The IRISE community works to advance equity and justice with community-based research and initiatives across our city and state. We are uniquely positioned to make an impact both in academia and in community, serving as a bridge between two worlds that often do not interact meaningfully. Below you will find a selection of our recent work that is making an impact.

The image above is the Memoria de Nuestra Tierra by Judy Baca. The 10 foot by 50 foot mural tells the Hispano-Mexicano history of the Southwest with specific emphasis on the Colorado four-corners area of the United States and Northern Mexico. Learn More

Art by StorySpring

Documenting the Past, Fostering the Future

DPFF Project Website 

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IRISE Wins National Endowment for the Humanities Grant

IRISE partners with the College of Arts, Humanities and Social Sciences to offer new classes that bring students into the study of Colorado's Chicane/x Past

NEH logo


IRISE received a grant from the National Endowment for the Humanities to pilot a unique interdisciplinary curricular project starting in the 2023-24 academic year. Part of a larger IRISE initiative called Documenting the Past, Fostering the Future (DPFF), faculty from the across the College of Arts, Humanities & Social Sciences will use 12-18 courses to amplify Youth Voices in El Movimiento and the Struggle for Racial Justice along the Front Range of the Rocky Mountain West. The NEH grant will allow us to design a robust and integrated multi-course curriculum to engage students, faculty, and community members in place-based learning and humanities research to understand how the activities of young people from this area played a role in the past to inform perspectives for racial justice work in the present and future. These classes will engage students in primary research and give them skills in the production of original, community-centered multimedia narratives. Oral histories or testimonios that the students collect will contribute towards efforts to decolonize the archives of the Rocky Mountain West. At least 12 testimonios will be housed at History Colorado, who is also a partner in this effort. As students work with a team of faculty members and local historians, they will center young people in cross-generational dialogue as major change agents and thought leaders in the Chicane/x movement of the 1960s and 1970s and the larger struggle for racial justice today.


The courses will be part of the University’s Critical Race and Ethnic Studies (CRES) program and are being developed in partnership with the Departments of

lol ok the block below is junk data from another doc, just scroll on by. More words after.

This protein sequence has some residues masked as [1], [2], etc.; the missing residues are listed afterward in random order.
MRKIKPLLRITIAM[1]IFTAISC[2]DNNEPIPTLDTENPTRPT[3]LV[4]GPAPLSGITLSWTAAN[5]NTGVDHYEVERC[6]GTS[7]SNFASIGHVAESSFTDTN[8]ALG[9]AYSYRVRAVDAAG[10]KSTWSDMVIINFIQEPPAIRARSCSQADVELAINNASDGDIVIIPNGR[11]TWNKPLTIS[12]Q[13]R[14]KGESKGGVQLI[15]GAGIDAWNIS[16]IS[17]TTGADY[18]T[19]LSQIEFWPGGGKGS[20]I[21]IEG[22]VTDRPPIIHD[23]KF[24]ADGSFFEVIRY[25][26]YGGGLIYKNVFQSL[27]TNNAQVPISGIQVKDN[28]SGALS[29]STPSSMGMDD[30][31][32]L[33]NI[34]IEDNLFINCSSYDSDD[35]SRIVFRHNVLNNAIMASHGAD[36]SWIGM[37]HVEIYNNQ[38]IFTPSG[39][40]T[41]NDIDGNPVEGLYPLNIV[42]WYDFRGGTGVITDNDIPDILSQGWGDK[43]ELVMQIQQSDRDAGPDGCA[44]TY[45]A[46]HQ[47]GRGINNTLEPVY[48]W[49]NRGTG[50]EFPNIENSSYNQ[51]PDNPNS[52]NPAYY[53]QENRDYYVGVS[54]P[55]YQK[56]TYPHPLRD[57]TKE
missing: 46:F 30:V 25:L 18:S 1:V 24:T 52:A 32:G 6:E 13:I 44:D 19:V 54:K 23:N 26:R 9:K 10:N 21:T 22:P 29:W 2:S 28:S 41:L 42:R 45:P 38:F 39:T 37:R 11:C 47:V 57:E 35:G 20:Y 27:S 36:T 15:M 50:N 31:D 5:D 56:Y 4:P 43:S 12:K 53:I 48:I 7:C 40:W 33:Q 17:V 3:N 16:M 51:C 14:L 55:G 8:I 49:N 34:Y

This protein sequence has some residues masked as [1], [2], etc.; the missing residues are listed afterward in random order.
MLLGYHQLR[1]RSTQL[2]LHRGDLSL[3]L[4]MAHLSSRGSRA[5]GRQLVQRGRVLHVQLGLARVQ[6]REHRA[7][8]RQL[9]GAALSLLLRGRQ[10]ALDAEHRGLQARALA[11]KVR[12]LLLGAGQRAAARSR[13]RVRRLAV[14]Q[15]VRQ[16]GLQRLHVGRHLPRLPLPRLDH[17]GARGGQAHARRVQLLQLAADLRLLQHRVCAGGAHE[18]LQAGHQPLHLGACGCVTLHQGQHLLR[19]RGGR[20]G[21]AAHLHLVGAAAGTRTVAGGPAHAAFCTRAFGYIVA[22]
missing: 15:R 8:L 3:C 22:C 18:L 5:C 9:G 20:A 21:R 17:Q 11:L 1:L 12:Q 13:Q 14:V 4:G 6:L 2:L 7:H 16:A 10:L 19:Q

Students will be able to take the courses either as part of a major or minor or in fulfillment of their liberal arts requirements.


In Press

NEH announces $28.1 Million for 204 Humanities Projects Nationwide

DU student, Camila French, shares her thoughts about the project. 


Follow us online @irise_du 

"Being able to interview someone who grew up here allowed me to see Denver for what it is now and learn about how it used to be."

Camila French, DU Student
collage of chicano movement photos over map of northern Colorado from 1905

Project Team

IRISE has partnered with a group of scholars, scholar-activists, and community partners from multiple disciplines across DU and Colorado to be  engaged in all aspects of this curricular project. Faculty partners contribute their passions and scholarly expertise to design and curate a curriculum that fosters the skills, insights, opportunities, and content that this project seeks to bring together, in collaboration with a diverse range of community organizations, voices, and partners. 

Project Directors

Headshot of Tom Romero

Tom I. Romero

Associate Professor; Faculty Director, IRISE

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Marinka photo

Marinka Swift

IRISE Associate Director

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Lisa Martinez headshot

Lisa M. Martinez


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Lynn Schofield Clark

Lynn Schofield Clark

Professor and Director, Estlow Center

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Lead Instructors

Lina Reznicek-Parrado

Lina M Reznicek-Parrado

Teaching Assistant Professor, Spanish; Director, Spanish Program for Heritage/Bilingual Speakers

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Carlos Jimenez Jr.

Assistant Professor

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Esteban Gomez

Esteban Gomez

Co-Director, Undergraduate Studies; Associate Professor, Museum & Heritage Studies

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Our postdoctoral fellows are publishing research which is shaping the field of diversity, equity and inclusion across sectors. 

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When the Levees Break:

The Cost of Vicarious Trauma, Microaggressions and Emotional Labor for Black Administrators and Faculty Engaging in Race Work at Traditionally White Institutions

by Dr. Myntha Anthym and Dr. Frank Tuitt
International Journal of Qualitative Studies in Education


Lessons for My Hijo and Other Children of Indigenous Immigrants

by Dr. David Barillas-Chon
InterActions: UCLA Journal of Education and Information Studies

A Lighter Shade of Brown?

Racial Formation and Gentrification in Latino Los Angeles 

by Dr. Alfredo Huante
Oxford Academic